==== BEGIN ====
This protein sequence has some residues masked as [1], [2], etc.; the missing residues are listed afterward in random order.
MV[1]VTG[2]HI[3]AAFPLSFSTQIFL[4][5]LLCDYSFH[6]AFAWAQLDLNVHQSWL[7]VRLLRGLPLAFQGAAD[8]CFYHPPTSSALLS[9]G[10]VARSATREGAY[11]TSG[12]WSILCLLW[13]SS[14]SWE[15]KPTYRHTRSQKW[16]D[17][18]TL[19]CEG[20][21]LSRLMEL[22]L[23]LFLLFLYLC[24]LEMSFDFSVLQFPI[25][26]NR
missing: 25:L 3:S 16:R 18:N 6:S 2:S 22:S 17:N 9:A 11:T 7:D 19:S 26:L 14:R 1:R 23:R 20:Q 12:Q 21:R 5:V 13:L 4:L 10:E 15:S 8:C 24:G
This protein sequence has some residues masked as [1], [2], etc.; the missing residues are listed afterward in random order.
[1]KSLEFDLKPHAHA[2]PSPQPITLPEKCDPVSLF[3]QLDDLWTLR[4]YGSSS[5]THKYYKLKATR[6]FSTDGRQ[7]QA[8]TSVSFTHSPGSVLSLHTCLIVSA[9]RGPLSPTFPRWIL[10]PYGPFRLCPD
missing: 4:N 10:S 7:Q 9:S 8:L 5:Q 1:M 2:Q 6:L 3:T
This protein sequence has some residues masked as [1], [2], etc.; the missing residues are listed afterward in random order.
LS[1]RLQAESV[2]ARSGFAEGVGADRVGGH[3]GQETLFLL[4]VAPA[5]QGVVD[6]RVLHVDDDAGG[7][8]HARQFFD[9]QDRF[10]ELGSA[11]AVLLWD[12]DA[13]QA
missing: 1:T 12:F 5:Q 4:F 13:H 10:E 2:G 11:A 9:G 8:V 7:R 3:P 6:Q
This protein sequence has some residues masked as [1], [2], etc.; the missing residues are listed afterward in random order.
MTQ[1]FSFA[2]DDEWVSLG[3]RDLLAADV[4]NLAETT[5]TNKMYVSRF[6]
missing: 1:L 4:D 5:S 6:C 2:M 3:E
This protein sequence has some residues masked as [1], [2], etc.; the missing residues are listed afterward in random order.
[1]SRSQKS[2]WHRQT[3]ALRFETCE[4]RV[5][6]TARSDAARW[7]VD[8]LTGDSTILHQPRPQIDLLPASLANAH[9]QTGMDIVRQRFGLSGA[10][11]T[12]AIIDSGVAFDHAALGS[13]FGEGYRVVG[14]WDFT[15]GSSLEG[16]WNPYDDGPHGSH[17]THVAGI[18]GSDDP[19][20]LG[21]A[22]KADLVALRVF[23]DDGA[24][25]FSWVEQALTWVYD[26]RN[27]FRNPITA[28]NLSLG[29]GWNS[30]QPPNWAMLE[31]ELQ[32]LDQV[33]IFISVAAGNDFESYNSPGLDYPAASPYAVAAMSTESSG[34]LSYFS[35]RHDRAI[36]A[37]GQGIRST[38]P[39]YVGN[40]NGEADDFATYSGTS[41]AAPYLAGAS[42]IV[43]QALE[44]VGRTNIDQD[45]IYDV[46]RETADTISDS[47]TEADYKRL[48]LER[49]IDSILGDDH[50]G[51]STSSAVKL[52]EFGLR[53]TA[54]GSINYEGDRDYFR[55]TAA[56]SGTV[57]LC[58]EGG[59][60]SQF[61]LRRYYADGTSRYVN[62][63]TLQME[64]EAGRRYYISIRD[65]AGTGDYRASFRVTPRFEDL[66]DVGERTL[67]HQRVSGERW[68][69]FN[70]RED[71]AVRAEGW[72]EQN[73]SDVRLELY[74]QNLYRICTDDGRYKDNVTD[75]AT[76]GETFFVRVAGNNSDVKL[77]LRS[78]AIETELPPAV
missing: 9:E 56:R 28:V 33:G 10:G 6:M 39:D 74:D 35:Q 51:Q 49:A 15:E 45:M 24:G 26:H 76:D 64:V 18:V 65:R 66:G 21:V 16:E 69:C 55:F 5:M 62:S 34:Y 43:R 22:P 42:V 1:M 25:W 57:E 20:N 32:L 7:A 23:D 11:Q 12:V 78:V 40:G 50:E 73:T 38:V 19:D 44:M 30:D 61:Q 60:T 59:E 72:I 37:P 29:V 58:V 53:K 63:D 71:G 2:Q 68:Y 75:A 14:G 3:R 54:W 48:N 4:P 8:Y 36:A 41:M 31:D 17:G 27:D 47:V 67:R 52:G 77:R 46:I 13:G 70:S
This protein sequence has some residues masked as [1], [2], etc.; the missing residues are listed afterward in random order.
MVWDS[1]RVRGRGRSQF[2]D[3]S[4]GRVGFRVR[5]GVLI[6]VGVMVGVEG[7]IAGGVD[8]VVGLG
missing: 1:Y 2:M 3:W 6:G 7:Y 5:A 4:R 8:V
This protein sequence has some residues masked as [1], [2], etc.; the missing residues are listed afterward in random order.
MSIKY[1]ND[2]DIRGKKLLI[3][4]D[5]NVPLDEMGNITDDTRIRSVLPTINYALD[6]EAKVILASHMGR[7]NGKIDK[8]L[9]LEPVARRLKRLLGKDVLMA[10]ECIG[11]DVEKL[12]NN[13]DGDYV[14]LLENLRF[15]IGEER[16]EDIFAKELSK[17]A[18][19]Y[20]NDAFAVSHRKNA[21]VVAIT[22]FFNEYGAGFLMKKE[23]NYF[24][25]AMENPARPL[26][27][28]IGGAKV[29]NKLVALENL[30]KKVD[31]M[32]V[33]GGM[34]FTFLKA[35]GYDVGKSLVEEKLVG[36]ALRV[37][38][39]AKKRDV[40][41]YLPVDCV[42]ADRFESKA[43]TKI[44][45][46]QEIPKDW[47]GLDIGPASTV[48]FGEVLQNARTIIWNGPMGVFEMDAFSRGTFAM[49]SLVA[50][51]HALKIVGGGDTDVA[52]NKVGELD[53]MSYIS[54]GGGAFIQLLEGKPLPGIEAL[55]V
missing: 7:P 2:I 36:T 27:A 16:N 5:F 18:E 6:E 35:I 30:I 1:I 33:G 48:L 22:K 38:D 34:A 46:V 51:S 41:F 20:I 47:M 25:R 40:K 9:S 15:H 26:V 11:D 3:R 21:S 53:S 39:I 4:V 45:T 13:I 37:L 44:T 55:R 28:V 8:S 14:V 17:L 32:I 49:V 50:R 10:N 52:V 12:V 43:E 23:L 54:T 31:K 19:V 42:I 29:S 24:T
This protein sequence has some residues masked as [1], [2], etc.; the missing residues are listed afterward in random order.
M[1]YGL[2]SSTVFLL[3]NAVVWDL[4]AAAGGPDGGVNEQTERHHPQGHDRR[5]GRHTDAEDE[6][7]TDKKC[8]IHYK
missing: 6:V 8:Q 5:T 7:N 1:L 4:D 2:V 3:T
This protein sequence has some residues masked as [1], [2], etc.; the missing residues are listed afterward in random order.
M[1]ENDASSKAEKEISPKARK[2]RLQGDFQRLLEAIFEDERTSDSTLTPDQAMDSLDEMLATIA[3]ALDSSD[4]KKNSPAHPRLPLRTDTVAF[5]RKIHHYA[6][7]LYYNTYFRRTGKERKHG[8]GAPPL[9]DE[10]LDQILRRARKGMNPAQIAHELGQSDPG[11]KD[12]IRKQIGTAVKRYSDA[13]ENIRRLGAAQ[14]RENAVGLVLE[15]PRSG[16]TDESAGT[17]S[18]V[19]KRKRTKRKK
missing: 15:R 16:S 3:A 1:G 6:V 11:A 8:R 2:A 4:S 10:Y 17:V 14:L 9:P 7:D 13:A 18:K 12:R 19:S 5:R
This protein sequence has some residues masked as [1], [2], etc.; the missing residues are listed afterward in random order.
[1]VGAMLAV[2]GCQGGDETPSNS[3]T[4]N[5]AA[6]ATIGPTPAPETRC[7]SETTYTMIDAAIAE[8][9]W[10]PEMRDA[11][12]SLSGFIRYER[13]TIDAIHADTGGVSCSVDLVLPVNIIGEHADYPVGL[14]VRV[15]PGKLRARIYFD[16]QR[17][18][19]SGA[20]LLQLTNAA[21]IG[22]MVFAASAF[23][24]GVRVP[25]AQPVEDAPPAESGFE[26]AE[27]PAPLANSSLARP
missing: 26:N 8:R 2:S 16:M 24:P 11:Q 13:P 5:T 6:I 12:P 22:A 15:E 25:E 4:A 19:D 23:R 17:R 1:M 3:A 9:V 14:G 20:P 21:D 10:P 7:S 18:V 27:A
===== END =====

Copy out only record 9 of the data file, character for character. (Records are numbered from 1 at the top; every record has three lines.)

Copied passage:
This protein sequence has some residues masked as [1], [2], etc.; the missing residues are listed afterward in random order.
M[1]ENDASSKAEKEISPKARK[2]RLQGDFQRLLEAIFEDERTSDSTLTPDQAMDSLDEMLATIA[3]ALDSSD[4]KKNSPAHPRLPLRTDTVAF[5]RKIHHYA[6][7]LYYNTYFRRTGKERKHG[8]GAPPL[9]DE[10]LDQILRRARKGMNPAQIAHELGQSDPG[11]KD[12]IRKQIGTAVKRYSDA[13]ENIRRLGAAQ[14]RENAVGLVLE[15]PRSG[16]TDESAGT[17]S[18]V[19]KRKRTKRKK
missing: 15:R 16:S 3:A 1:G 6:V 11:A 8:R 2:A 4:S 10:Y 17:V 14:L 9:P 7:D 13:A 18:K 12:R 19:S 5:R